How Do Assets and Trusts Impact Medicaid Eligibility?
Medicaid eligibility requires minimal personal assets.
Your health care needs will increase as you age.
That is a given.
With this increase, your health care bills will also increase.
That is a given.
Some people turn to Medicaid for financial assistance.
That is not such a given.
What is Medicaid?
Medicaid is a government program managed by states to help with medical and long-term care costs.
It is needs-based, meaning individuals must qualify financially for eligibility.
In order to prevent individuals from merely making transfers of their property, either outright or in trust, to qualify for Medicaid, there is a penalty period imposed on transfers made within five years of applying for Medicaid.
If an individual establishes a trust using some of his or her own funds, where the individual is the sole beneficiary or one beneficiary in a pool of beneficiaries, the trust may be considered a resource for Medicaid purposes.
This is particularly true if the trust can be revoked — a revocable trust– and the assets can be pulled back into the name of the Medicaid applicant, she said.
Third Party Trust
If the trust is created by a third party, with third party funds, for the benefit of the Medicaid applicant, then the answer would depend on the specific terms of the trust and whether or not the settlor — the person who created the trust — is the spouse of the Medicaid applicant.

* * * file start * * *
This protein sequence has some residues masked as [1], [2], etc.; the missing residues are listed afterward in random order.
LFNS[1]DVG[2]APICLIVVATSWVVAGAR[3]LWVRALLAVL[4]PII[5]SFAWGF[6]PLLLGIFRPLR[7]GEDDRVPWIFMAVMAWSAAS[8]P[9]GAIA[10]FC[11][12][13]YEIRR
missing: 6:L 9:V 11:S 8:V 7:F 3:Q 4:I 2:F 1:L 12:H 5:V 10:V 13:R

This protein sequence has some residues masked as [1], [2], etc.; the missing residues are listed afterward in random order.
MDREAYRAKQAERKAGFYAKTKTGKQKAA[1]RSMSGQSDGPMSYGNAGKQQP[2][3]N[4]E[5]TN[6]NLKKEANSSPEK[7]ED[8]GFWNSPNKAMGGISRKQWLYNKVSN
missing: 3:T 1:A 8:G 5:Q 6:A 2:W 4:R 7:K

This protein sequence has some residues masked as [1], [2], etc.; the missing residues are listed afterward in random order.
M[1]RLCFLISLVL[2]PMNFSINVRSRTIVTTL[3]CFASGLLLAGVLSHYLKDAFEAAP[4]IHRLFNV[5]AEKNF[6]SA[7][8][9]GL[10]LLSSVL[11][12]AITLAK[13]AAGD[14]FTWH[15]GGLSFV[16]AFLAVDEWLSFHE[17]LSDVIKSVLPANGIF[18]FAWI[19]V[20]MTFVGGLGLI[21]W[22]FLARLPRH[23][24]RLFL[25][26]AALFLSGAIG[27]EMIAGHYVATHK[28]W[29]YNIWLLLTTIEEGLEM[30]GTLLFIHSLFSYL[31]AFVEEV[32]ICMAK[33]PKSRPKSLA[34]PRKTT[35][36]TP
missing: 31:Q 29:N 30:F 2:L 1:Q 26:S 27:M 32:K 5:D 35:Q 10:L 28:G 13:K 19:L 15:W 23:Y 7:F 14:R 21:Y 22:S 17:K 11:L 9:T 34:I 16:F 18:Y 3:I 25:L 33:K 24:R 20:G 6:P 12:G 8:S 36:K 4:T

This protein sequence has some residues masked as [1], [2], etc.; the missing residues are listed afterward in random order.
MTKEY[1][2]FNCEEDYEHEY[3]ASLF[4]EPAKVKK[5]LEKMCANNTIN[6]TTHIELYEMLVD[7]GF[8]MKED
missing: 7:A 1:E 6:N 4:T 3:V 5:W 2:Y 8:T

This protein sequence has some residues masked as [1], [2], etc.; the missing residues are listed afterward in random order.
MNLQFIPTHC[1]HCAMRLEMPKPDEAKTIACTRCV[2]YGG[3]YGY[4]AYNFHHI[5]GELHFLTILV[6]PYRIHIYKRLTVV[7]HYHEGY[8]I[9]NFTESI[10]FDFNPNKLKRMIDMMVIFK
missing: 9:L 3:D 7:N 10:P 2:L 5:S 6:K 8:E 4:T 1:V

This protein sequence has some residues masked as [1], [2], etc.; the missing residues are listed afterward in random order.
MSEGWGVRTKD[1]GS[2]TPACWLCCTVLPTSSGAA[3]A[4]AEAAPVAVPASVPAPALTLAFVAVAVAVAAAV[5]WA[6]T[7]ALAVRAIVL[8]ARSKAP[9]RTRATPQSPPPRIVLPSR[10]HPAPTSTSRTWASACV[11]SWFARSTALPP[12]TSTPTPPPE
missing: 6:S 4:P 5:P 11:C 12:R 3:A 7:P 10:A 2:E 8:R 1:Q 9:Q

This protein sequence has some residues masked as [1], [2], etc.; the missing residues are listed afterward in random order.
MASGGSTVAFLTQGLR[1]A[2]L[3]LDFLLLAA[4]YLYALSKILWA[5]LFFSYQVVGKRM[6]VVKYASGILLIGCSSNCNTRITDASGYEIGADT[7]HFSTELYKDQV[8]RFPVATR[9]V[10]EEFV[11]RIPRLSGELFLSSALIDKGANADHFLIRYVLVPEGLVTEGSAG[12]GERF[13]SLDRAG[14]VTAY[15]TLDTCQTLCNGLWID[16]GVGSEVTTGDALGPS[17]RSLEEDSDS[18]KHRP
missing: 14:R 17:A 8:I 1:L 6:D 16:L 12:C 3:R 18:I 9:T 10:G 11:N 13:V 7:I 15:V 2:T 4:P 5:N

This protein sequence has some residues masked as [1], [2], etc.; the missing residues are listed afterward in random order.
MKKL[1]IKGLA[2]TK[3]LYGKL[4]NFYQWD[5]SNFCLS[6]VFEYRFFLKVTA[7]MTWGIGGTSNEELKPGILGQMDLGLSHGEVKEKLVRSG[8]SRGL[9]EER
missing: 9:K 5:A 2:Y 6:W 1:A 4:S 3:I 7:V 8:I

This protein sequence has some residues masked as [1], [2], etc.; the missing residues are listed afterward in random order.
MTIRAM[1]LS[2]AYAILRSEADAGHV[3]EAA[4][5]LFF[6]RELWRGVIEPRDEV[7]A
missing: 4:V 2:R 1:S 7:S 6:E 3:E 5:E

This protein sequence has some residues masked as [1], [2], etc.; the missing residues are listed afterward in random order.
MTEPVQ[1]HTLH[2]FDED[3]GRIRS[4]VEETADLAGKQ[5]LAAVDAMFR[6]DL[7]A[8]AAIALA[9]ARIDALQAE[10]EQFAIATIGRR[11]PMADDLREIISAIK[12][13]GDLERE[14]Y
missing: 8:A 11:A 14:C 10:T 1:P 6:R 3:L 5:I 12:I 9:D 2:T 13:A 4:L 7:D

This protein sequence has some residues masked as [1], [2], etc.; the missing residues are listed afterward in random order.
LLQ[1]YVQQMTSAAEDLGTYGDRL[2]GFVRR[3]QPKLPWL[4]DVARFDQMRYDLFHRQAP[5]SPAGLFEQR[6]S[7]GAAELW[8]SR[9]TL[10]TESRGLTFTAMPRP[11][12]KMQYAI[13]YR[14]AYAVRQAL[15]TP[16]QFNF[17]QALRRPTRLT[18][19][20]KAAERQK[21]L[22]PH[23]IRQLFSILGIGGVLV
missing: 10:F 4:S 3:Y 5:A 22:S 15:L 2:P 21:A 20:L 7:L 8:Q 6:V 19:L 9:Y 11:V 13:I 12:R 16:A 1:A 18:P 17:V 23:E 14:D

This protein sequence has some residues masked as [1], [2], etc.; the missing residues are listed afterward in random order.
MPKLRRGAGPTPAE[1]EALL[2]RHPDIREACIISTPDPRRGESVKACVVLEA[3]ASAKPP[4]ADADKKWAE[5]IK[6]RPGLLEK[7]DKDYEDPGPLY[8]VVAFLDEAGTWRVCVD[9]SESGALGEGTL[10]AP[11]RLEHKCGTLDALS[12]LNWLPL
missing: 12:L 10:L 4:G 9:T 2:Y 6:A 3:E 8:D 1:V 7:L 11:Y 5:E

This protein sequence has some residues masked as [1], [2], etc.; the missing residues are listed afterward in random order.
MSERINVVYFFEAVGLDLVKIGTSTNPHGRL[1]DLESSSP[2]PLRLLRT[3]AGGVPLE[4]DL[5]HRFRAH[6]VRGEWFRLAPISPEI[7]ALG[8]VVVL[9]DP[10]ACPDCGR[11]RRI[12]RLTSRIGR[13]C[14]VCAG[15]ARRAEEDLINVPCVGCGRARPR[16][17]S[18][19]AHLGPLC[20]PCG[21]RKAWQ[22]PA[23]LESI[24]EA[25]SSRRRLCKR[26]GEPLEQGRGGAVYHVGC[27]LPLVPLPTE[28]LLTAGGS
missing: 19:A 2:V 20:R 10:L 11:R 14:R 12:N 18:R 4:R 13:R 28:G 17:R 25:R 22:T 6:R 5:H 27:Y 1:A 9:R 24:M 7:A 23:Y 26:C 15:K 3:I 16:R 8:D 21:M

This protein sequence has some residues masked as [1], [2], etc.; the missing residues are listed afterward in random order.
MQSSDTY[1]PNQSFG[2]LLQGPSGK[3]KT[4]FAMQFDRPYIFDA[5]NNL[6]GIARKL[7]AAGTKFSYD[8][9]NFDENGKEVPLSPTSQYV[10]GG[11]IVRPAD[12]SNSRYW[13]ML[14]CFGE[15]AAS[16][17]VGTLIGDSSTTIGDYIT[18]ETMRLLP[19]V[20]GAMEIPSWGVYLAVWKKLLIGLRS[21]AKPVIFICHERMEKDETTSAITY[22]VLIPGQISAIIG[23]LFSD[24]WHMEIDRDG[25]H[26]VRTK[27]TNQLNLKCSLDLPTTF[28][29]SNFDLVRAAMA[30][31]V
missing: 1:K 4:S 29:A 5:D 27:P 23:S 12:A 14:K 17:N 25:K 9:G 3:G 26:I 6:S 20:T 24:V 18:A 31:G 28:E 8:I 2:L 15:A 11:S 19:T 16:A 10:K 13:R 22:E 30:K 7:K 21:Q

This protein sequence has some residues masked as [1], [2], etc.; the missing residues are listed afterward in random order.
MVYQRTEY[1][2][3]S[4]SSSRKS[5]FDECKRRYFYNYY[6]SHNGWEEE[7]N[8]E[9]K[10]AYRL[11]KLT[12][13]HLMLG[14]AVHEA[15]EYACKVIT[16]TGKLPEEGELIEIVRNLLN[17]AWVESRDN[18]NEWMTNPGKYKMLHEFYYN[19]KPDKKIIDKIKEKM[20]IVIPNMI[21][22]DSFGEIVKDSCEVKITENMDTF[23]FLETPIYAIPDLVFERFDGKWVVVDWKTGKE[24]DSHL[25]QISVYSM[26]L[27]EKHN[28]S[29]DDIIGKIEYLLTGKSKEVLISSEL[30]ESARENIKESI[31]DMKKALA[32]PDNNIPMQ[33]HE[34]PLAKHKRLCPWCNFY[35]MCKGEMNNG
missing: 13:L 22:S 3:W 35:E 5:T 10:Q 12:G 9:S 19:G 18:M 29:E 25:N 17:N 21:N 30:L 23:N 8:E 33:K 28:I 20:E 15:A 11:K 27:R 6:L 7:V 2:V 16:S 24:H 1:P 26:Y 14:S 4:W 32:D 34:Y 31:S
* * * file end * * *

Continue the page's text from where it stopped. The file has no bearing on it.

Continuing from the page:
That’s because income and asset limitations are imposed on the community spouse in order for the applicant spouse to qualify for Medicaid.
The state may also have the right of recovery against the estate of a deceased Medicaid recipient for Medicaid benefits paid to such individual during his or her lifetime. Always use a ladybird deed or a transfer on death deed for real property.
For starters, you cannot simply transfer (gift) assets to your loved ones to become eligible.
In fact, the transfers would need to occur more than five years before the Medicaid application.
Work with an experienced elder law attorney to determine if Medicaid is a viable option for you.
Contact us at 817.638.9016